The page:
|Inside the monumental Art Deco Koekelberg Basilica in Brussels, Belgium.
"The National Basilica of the Sacred Heart (French: Basilique Nationale du Sacré-Coeur, Dutch: Nationale Basiliek van het Heilig-Hart) is a Roman Catholic Minor Basilica and parish church in Brussels
. The church was dedicated to the Sacred Heart, inspired by the Basilique du Sacré-Coeur in Paris. Symbolically King Leopold II laid the first stone of the basilica in 1905 during the celebrations of the 75th anniversary of Belgian independence. The construction was halted by the two World Wars and finished only in 1969. Belonging to the Metropolitan Archbishopric of Mechelen-Brussels, it is one of the ten largest Roman Catholic church by area in the world.
Located in the Parc Elisabeth atop the Koekelberg Hill in Brussels' Koekelberg municipality, the church is popularly known as the Koekelberg Basilica (French: Basilique de Koekelberg or Dutch: Basiliek van Koekelberg). The massive brick and concrete reinforced church features two thin towers and a green copper dome that rises 89 metres (292 ft) above the ground, dominating the northwestern skyline of Brussels." (Text from Wikipedia).
• Added to the gallery on Jun 13, 2012
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Inside the Koekelberg Basilica in Brussels, Belgium.
"The church, on Koekelberg hill, is a landmark on the Brussels
skyline. It is the largest building in Art Deco style in the world, at 89 m (292 ft) high and 164.5 m (540 ft) long (outside length). The cupola platform affords an excellent city panoramic view of Brussels
and the wider area of Flemish-Brabant. The central nave is 141 m (463 ft) long, and at its widest the building is 107 m (351 ft). The cupola has a diameter of 33 m (108 ft). The church accommodates 3500 people.
The building combines reinforced concrete with terracotta layering, bricks, and dimension stone. Belgian painter Anto Carte (1886–1954) designed the eight stained glass windows representing the life of Jesus.
This enormous building houses Catholic Church celebrations in both main Belgian national languages (Dutch and French), as well as conferences, exhibitions (as in 2007–2008, the International Leonardo da Vinci Expo), a restaurant, a Catholic radio station, a theatre and two museums." (Text from Wikipedia).
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The Manneken Pis, a landmark of Brussels, on the corner of Rue de l'Étuve/Stoofstraat and Rue du Chêne/Eikstraat.
"The 61 cm tall bronze statue was made in 1619 by Brussels sculptor Hieronimus Duquesnoy. The figure has been repeatedly stolen; the current statue is a copy from 1965. The original is kept at the Maison du Roi/Broodhuis on the Grand Place.
There are several legends behind this statue, but the most famous is the one about Duke Godfrey III of Leuven. In 1142, the troops of this two-year-old lord were battling against the troops of the Berthouts, the lords of Grimbergen, in Ransbeke (now Neder-over-Heembeek). The troops put the infant lord in a basket and hung the basket in a tree to encourage them. From there, the boy urinated on the troops of the Berthouts, who eventually lost the battle. [...]
The statue is dressed in costume several times each week, according to a published schedule which is posted on the railings around the fountain. His wardrobe consists of several hundred different costumes, many of which may be viewed in a permanent exhibition inside the City Museum, located in the Grand Place, immediately opposite the Town Hall. The costumes are managed by the non-profit association The Friends of Manneken-Pis, who review hundreds of designs submitted each year, and select a small number to be produced and used." (Text from Wikipedia).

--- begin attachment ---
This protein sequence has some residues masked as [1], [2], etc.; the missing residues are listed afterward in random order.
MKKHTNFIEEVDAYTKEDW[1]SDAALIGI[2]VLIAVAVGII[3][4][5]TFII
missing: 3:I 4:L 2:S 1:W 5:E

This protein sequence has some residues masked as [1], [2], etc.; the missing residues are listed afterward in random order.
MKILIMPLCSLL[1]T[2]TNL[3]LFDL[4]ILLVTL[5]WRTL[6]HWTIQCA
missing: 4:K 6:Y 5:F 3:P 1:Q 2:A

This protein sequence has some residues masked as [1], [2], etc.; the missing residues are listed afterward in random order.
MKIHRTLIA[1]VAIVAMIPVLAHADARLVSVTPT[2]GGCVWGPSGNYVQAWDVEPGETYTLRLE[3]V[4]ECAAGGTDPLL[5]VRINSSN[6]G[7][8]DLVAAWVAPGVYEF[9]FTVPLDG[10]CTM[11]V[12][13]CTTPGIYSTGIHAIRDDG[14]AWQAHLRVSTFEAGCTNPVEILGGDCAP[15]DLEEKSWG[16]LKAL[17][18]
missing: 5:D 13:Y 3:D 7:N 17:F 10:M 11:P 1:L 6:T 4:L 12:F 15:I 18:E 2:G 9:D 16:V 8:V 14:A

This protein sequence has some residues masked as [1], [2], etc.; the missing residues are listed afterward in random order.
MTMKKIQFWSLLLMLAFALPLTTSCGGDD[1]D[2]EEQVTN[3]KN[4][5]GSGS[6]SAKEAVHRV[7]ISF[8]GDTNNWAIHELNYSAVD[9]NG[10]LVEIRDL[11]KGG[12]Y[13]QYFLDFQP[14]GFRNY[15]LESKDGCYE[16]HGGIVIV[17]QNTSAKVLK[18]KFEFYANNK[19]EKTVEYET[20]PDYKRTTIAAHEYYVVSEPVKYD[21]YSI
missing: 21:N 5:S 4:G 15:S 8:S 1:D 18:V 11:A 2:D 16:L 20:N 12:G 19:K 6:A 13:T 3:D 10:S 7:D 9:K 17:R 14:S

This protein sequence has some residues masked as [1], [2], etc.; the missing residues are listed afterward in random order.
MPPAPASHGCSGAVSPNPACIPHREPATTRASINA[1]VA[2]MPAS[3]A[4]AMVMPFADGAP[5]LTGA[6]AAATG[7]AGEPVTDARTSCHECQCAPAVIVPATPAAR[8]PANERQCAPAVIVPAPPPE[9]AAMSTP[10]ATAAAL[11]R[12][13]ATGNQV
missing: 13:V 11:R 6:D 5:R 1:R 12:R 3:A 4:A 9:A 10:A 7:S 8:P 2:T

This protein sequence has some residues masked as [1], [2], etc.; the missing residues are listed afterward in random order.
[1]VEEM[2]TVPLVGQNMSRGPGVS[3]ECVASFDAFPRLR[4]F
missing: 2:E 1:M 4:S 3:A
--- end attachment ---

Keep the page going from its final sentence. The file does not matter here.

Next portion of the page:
• Added to the gallery on Jun 20, 2012
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Rainy night in June in the Brussels' Grand Place.
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A night view of Brussels from the Mont des Arts hill.
"The area of the Kunstberg/Mont des Arts used to be a densely populated district, the Sint-Rochuswijk/Quartier Saint Roches. By the end of the 19th century, King Leopold II had the idea to convert the hill into a Mont des Arts and bought the whole neighbourhood. After demolishing the old buildings, the site was turning into an ugly urban void because the Mont des Arts project did not find enough financial resources. To give the neighbourhood, situated between the Royal Palace and the Grand Place
, a better look during the Universal Exposition held in Brussels in 1910, the king ordered the landscape architect Pierre Vacherot to design a 'temporary' garden on the hill. It featured a park and a monumental staircase with cascading fountains descending the gentle slope from Place Royale down to Boulevard de l'Empereur/Keizerslaan.
Although the garden was conceived as temporary, it did became a well appreciated green area in the heart of the capital. But when the plans for the Mont des Arts came back by the end of the 1930's, this park had to be demolished to create a new square as the centre of the urban renewal project. Between 1956 and 1958 the park and its surroundings gave way to massive, severely geometric neoclassical structures such as the Royal Library of Belgium and the Congress Palace. The new geometric garden on the square was designed by landscape architect René Péchere.
The Mont des Arts offers one of Brussels’ finest views. From the vantage point on a hill, the famous tower of the Brussels Town Hall at the Grand Place is clearly visible. On a sunny day, the Koekelberg Basilica and even the Atomium can be seen.
Major tourist attractions are located within walking distance from the Kunstberg: the Musical Instrument Museum, the Royal Museums of Fine Arts, the Royal Palace, and the city’s cathedral." (Text from Wikipedia).
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